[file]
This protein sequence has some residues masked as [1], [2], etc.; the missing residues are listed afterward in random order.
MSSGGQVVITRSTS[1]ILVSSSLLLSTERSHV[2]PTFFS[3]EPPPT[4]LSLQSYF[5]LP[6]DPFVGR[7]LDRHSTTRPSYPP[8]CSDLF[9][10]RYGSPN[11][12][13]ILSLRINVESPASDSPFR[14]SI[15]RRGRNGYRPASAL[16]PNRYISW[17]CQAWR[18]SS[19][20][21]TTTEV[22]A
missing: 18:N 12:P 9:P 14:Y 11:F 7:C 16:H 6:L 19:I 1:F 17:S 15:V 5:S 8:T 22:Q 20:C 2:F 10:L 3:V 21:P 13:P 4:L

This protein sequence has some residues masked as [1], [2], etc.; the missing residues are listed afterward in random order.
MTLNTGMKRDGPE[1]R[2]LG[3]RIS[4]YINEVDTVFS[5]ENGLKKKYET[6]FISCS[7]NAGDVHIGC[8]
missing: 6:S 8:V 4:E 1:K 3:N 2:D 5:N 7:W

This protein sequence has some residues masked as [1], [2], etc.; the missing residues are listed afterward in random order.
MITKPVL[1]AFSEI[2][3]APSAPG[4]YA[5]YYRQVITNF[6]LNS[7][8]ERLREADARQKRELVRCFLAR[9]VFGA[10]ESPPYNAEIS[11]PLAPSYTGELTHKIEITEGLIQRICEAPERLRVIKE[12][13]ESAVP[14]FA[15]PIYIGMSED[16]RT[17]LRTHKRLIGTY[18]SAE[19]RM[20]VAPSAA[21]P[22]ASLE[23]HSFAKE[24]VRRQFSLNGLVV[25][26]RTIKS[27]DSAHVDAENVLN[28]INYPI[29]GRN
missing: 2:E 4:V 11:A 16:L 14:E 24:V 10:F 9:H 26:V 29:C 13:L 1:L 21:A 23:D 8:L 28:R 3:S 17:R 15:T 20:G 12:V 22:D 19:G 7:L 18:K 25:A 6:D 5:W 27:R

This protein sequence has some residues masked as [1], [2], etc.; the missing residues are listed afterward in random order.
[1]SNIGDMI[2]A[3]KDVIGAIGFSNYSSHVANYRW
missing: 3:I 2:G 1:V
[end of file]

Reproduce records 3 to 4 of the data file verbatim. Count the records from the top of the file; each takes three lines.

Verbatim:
This protein sequence has some residues masked as [1], [2], etc.; the missing residues are listed afterward in random order.
MITKPVL[1]AFSEI[2][3]APSAPG[4]YA[5]YYRQVITNF[6]LNS[7][8]ERLREADARQKRELVRCFLAR[9]VFGA[10]ESPPYNAEIS[11]PLAPSYTGELTHKIEITEGLIQRICEAPERLRVIKE[12][13]ESAVP[14]FA[15]PIYIGMSED[16]RT[17]LRTHKRLIGTY[18]SAE[19]RM[20]VAPSAA[21]P[22]ASLE[23]HSFAKE[24]VRRQFSLNGLVV[25][26]RTIKS[27]DSAHVDAENVLN[28]INYPI[29]GRN
missing: 2:E 4:V 11:A 16:L 14:E 24:V 10:F 9:H 26:V 29:C 13:L 1:L 21:A 23:D 8:L 28:R 3:S 17:R 15:T 20:G 12:V 22:D 19:G 7:L 18:K 25:A 6:D 5:W 27:R

This protein sequence has some residues masked as [1], [2], etc.; the missing residues are listed afterward in random order.
[1]SNIGDMI[2]A[3]KDVIGAIGFSNYSSHVANYRW
missing: 3:I 2:G 1:V